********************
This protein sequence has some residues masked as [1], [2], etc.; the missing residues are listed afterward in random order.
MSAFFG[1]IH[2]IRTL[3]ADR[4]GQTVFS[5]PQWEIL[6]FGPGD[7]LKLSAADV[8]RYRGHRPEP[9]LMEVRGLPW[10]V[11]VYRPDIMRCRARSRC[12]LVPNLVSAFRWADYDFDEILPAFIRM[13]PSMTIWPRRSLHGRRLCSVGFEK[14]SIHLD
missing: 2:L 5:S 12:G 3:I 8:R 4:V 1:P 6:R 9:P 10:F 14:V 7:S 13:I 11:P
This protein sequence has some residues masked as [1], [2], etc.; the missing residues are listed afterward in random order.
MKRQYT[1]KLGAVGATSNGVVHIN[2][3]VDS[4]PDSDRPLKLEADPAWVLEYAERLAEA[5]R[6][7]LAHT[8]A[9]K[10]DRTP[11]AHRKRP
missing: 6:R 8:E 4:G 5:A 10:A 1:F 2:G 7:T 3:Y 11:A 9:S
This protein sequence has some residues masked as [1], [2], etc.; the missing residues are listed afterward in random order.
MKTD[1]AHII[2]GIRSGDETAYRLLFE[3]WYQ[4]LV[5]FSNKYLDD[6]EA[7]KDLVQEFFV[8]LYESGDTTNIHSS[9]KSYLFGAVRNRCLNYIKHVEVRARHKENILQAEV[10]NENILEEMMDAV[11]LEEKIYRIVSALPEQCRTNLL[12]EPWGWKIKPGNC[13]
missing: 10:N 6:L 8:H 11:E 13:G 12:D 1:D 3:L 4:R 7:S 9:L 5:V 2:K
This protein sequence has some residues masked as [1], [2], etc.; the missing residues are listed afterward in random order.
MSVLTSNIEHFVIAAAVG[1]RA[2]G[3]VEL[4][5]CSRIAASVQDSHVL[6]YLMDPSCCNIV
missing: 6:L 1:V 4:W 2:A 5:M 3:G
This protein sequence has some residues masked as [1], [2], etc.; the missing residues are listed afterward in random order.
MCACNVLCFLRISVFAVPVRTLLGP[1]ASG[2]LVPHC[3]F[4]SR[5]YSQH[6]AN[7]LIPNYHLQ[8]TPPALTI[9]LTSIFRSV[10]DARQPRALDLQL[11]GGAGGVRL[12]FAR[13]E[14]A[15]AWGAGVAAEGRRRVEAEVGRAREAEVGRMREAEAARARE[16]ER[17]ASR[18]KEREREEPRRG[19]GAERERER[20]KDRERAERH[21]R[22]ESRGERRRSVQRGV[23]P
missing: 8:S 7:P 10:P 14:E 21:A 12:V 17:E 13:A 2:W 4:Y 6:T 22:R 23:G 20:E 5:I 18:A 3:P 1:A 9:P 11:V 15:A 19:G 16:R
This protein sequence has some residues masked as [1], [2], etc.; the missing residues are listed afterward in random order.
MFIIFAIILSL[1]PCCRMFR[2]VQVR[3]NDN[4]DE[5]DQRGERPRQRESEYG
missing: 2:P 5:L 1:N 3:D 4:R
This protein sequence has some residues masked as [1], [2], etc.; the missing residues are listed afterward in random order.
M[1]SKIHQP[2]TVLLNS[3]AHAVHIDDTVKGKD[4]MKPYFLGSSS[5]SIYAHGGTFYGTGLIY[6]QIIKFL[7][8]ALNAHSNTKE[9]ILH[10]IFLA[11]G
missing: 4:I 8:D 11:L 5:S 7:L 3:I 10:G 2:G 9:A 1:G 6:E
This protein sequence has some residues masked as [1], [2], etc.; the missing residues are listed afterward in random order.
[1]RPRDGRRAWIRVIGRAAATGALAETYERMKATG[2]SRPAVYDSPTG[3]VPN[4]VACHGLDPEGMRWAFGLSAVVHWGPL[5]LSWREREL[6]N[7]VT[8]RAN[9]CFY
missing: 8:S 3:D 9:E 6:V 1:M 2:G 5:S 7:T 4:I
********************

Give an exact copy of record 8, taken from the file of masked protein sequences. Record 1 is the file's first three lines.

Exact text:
This protein sequence has some residues masked as [1], [2], etc.; the missing residues are listed afterward in random order.
[1]RPRDGRRAWIRVIGRAAATGALAETYERMKATG[2]SRPAVYDSPTG[3]VPN[4]VACHGLDPEGMRWAFGLSAVVHWGPL[5]LSWREREL[6]N[7]VT[8]RAN[9]CFY
missing: 8:S 3:D 9:E 6:V 1:M 2:G 5:S 7:T 4:I